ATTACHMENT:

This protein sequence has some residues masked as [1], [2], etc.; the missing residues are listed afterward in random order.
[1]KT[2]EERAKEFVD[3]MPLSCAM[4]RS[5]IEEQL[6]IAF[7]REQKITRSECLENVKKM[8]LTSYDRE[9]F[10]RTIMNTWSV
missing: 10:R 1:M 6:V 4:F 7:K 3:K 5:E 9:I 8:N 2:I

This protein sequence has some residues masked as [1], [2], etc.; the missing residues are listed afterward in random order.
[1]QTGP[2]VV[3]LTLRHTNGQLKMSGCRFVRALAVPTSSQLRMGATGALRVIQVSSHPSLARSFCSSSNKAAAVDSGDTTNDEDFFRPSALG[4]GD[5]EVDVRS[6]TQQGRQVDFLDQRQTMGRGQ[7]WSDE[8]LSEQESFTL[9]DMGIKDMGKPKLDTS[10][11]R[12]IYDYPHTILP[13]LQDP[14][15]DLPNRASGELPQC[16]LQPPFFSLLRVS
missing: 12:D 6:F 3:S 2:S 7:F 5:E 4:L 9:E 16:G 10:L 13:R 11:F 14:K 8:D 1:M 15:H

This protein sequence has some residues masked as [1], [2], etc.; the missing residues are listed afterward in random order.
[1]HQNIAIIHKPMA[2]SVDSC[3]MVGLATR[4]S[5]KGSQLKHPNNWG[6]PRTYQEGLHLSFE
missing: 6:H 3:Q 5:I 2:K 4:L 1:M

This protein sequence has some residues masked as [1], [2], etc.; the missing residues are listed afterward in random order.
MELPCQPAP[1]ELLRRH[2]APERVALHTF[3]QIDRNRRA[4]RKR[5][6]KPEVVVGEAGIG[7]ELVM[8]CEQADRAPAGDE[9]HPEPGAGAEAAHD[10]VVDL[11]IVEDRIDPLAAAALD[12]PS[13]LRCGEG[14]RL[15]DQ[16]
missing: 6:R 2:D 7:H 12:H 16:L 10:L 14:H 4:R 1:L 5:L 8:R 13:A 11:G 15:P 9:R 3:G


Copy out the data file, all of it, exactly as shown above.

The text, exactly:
This protein sequence has some residues masked as [1], [2], etc.; the missing residues are listed afterward in random order.
[1]KT[2]EERAKEFVD[3]MPLSCAM[4]RS[5]IEEQL[6]IAF[7]REQKITRSECLENVKKM[8]LTSYDRE[9]F[10]RTIMNTWSV
missing: 10:R 1:M 6:V 4:F 7:K 3:K 5:E 9:I 8:N 2:I

This protein sequence has some residues masked as [1], [2], etc.; the missing residues are listed afterward in random order.
[1]QTGP[2]VV[3]LTLRHTNGQLKMSGCRFVRALAVPTSSQLRMGATGALRVIQVSSHPSLARSFCSSSNKAAAVDSGDTTNDEDFFRPSALG[4]GD[5]EVDVRS[6]TQQGRQVDFLDQRQTMGRGQ[7]WSDE[8]LSEQESFTL[9]DMGIKDMGKPKLDTS[10][11]R[12]IYDYPHTILP[13]LQDP[14][15]DLPNRASGELPQC[16]LQPPFFSLLRVS
missing: 12:D 6:F 3:S 2:S 7:F 5:E 4:L 9:E 16:G 10:L 13:R 11:F 14:K 8:D 1:M 15:H

This protein sequence has some residues masked as [1], [2], etc.; the missing residues are listed afterward in random order.
[1]HQNIAIIHKPMA[2]SVDSC[3]MVGLATR[4]S[5]KGSQLKHPNNWG[6]PRTYQEGLHLSFE
missing: 6:H 3:Q 5:I 2:K 4:L 1:M

This protein sequence has some residues masked as [1], [2], etc.; the missing residues are listed afterward in random order.
MELPCQPAP[1]ELLRRH[2]APERVALHTF[3]QIDRNRRA[4]RKR[5][6]KPEVVVGEAGIG[7]ELVM[8]CEQADRAPAGDE[9]HPEPGAGAEAAHD[10]VVDL[11]IVEDRIDPLAAAALD[12]PS[13]LRCGEG[14]RL[15]DQ[16]
missing: 6:R 2:D 7:H 12:H 16:L 10:L 14:H 4:R 1:L 5:L 8:R 13:A 11:G 15:P 9:R 3:G